I fully sympathize, I also still have a 1.7.x cluster that I have wanted to get rid off for years now. Several rounds of compatibility breaking changes have made this hard for us. Impressive that you can make this work at this scale.

The thing is, at the scale you are running that probably means that you are running at a much higher cost than technically needed with a recent 6.x setup. You should be seeing magnitudes improvement in memory usage probably.

Recent versions of ES are much better at preventing complex queries from taking down nodes. They've done a lot of good work with circuit breakers preventing queries from getting out of hand. They are also a lot smarter at e.g. doing caching for filtered queries.

My guess is you should not need Shardonnay on a recent setup. Most of what it does should be supported natively these days. ES has been working with many companies on setups comparable to yours and they've learned a lot in the last few years how to do this properly.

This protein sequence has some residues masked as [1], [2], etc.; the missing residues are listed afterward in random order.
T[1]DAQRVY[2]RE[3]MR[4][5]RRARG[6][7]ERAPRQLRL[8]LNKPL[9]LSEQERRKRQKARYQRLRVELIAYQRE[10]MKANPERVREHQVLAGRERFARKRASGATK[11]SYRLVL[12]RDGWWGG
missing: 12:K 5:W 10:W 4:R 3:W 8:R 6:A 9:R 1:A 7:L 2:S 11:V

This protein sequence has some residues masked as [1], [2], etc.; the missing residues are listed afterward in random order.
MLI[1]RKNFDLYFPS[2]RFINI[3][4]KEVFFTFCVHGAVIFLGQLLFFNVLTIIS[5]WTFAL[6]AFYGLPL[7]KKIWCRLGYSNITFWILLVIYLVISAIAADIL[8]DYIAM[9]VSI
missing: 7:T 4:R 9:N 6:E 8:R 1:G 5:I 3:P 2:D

Another feature that could be of interest to you is cross cluster search introduced in 6.x (replacing the tribe functionality they had in v2 and v5). This would allow you to isolate old data to a separate cluster optimized for reads. Probably whenever you hit those old indices, your query complexity goes through the roof because it needs to open more shards.

We at Meltwater have some custom plugins for Elasticsearch that make a number of modifications to how queries are executed, and completely replace some low level Elasticsearch query implementations. We're also running a custom ES 1.7 version with some features backported from version 2+. The end result is something like 5-10x lower GC pressure and radically increased performance and query throughput for our particular workload. Without these changes we'd not be able to sustain our workload without a massive amount of more hardware and cost, just like you say.